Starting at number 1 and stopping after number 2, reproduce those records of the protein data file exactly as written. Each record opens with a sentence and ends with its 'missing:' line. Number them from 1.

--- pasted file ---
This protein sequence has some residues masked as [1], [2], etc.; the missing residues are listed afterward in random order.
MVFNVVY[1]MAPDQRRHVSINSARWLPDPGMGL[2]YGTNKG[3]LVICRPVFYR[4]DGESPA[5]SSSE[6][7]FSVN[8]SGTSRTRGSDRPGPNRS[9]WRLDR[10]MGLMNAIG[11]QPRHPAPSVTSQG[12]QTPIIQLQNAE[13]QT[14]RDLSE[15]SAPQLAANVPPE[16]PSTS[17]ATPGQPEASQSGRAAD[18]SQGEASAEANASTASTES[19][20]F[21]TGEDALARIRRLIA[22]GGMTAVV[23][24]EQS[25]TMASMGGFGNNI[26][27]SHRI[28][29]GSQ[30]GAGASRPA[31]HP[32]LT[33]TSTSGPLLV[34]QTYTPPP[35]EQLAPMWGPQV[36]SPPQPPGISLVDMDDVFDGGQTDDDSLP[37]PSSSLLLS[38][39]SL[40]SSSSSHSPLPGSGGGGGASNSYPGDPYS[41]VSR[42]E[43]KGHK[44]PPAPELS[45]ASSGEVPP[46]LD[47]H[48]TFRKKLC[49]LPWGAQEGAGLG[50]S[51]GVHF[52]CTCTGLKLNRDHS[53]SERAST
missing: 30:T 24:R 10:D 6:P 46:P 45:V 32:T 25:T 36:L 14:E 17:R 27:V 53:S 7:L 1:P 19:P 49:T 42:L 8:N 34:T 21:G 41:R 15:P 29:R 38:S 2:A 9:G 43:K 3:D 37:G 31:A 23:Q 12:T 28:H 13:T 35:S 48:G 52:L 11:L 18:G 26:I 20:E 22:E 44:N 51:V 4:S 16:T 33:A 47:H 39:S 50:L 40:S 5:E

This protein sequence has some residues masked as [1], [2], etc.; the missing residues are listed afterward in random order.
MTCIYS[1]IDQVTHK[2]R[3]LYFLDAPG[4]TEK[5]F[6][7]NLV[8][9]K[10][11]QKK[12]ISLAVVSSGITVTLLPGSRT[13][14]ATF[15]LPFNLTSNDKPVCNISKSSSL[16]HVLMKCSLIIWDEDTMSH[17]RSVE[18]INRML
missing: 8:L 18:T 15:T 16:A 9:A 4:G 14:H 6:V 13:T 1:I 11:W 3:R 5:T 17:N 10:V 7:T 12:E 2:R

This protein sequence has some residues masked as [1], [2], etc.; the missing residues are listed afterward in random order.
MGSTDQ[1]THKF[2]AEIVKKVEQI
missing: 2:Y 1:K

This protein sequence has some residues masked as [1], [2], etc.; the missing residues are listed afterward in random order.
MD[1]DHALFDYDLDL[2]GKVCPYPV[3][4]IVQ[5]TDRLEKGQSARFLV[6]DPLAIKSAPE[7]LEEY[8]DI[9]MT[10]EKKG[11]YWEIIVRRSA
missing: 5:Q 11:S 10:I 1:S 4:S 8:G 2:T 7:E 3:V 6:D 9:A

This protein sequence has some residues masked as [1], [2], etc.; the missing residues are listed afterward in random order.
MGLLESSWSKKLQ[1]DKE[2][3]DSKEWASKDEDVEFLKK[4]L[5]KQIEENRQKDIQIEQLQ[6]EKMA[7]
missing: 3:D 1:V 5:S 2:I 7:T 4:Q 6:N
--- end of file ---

This protein sequence has some residues masked as [1], [2], etc.; the missing residues are listed afterward in random order.
MVFNVVY[1]MAPDQRRHVSINSARWLPDPGMGL[2]YGTNKG[3]LVICRPVFYR[4]DGESPA[5]SSSE[6][7]FSVN[8]SGTSRTRGSDRPGPNRS[9]WRLDR[10]MGLMNAIG[11]QPRHPAPSVTSQG[12]QTPIIQLQNAE[13]QT[14]RDLSE[15]SAPQLAANVPPE[16]PSTS[17]ATPGQPEASQSGRAAD[18]SQGEASAEANASTASTES[19][20]F[21]TGEDALARIRRLIA[22]GGMTAVV[23][24]EQS[25]TMASMGGFGNNI[26][27]SHRI[28][29]GSQ[30]GAGASRPA[31]HP[32]LT[33]TSTSGPLLV[34]QTYTPPP[35]EQLAPMWGPQV[36]SPPQPPGISLVDMDDVFDGGQTDDDSLP[37]PSSSLLLS[38][39]SL[40]SSSSSHSPLPGSGGGGGASNSYPGDPYS[41]VSR[42]E[43]KGHK[44]PPAPELS[45]ASSGEVPP[46]LD[47]H[48]TFRKKLC[49]LPWGAQEGAGLG[50]S[51]GVHF[52]CTCTGLKLNRDHS[53]SERAST
missing: 30:T 24:R 10:D 6:P 46:P 45:V 32:T 25:T 36:L 14:E 17:R 27:V 53:S 7:L 1:P 19:P 49:T 42:L 8:N 34:T 21:G 41:R 15:P 29:R 38:S 2:A 9:G 43:K 3:D 37:G 31:A 23:Q 12:T 28:H 13:T 35:S 48:G 52:L 11:L 18:G 26:I 20:E 22:E 44:N 51:V 4:S 16:T 33:A 47:H 39:S 50:L 40:S 5:E

This protein sequence has some residues masked as [1], [2], etc.; the missing residues are listed afterward in random order.
MTCIYS[1]IDQVTHK[2]R[3]LYFLDAPG[4]TEK[5]F[6][7]NLV[8][9]K[10][11]QKK[12]ISLAVVSSGITVTLLPGSRT[13][14]ATF[15]LPFNLTSNDKPVCNISKSSSL[16]HVLMKCSLIIWDEDTMSH[17]RSVE[18]INRML
missing: 8:L 18:T 15:T 16:A 9:A 4:G 14:H 6:V 13:T 1:I 11:W 3:R 5:T 17:N 10:V 7:T 12:E 2:R